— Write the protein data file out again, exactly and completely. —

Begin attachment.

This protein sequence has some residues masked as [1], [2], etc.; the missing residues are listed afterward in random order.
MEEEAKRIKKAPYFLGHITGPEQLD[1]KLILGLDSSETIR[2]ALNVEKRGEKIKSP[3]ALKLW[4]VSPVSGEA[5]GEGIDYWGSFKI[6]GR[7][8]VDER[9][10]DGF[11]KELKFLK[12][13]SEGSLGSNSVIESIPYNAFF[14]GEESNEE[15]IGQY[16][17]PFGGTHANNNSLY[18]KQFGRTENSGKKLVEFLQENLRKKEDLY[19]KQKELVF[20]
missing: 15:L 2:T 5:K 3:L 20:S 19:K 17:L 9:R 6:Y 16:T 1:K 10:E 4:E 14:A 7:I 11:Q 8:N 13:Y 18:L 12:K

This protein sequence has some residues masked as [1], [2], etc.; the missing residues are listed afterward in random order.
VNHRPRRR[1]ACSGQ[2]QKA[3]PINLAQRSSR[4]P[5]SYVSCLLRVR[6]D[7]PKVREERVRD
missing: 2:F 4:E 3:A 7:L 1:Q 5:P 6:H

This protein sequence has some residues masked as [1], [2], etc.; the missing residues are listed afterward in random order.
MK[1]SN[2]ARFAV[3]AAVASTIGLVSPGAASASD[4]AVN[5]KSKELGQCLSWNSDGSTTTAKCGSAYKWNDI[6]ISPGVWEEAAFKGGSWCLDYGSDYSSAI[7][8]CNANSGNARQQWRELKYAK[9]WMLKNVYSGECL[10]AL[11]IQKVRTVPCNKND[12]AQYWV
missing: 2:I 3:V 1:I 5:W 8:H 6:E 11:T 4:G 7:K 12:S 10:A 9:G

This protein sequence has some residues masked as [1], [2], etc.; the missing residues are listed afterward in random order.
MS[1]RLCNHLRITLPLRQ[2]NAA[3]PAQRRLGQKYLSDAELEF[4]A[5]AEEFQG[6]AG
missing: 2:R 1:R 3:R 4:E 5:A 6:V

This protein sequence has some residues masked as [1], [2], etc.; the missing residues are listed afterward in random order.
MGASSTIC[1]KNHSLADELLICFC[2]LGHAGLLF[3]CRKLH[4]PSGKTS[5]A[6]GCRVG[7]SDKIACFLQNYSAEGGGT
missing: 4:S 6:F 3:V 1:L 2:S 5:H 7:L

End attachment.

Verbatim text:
This protein sequence has some residues masked as [1], [2], etc.; the missing residues are listed afterward in random order.
MEEEAKRIKKAPYFLGHITGPEQLD[1]KLILGLDSSETIR[2]ALNVEKRGEKIKSP[3]ALKLW[4]VSPVSGEA[5]GEGIDYWGSFKI[6]GR[7][8]VDER[9][10]DGF[11]KELKFLK[12][13]SEGSLGSNSVIESIPYNAFF[14]GEESNEE[15]IGQY[16][17]PFGGTHANNNSLY[18]KQFGRTENSGKKLVEFLQENLRKKEDLY[19]KQKELVF[20]
missing: 15:L 2:T 5:K 3:L 20:S 19:K 17:L 9:R 6:Y 16:T 1:K 10:E 4:E 14:A 7:I 11:Q 8:N 13:Y 18:L 12:K

This protein sequence has some residues masked as [1], [2], etc.; the missing residues are listed afterward in random order.
VNHRPRRR[1]ACSGQ[2]QKA[3]PINLAQRSSR[4]P[5]SYVSCLLRVR[6]D[7]PKVREERVRD
missing: 2:F 4:E 3:A 7:L 1:Q 5:P 6:H

This protein sequence has some residues masked as [1], [2], etc.; the missing residues are listed afterward in random order.
MK[1]SN[2]ARFAV[3]AAVASTIGLVSPGAASASD[4]AVN[5]KSKELGQCLSWNSDGSTTTAKCGSAYKWNDI[6]ISPGVWEEAAFKGGSWCLDYGSDYSSAI[7][8]CNANSGNARQQWRELKYAK[9]WMLKNVYSGECL[10]AL[11]IQKVRTVPCNKND[12]AQYWV
missing: 2:I 3:V 1:I 5:W 8:H 6:E 11:T 4:G 7:K 12:S 10:A 9:G

This protein sequence has some residues masked as [1], [2], etc.; the missing residues are listed afterward in random order.
MS[1]RLCNHLRITLPLRQ[2]NAA[3]PAQRRLGQKYLSDAELEF[4]A[5]AEEFQG[6]AG
missing: 2:R 1:R 3:R 4:E 5:A 6:V

This protein sequence has some residues masked as [1], [2], etc.; the missing residues are listed afterward in random order.
MGASSTIC[1]KNHSLADELLICFC[2]LGHAGLLF[3]CRKLH[4]PSGKTS[5]A[6]GCRVG[7]SDKIACFLQNYSAEGGGT
missing: 4:S 6:F 3:V 1:L 2:S 5:H 7:L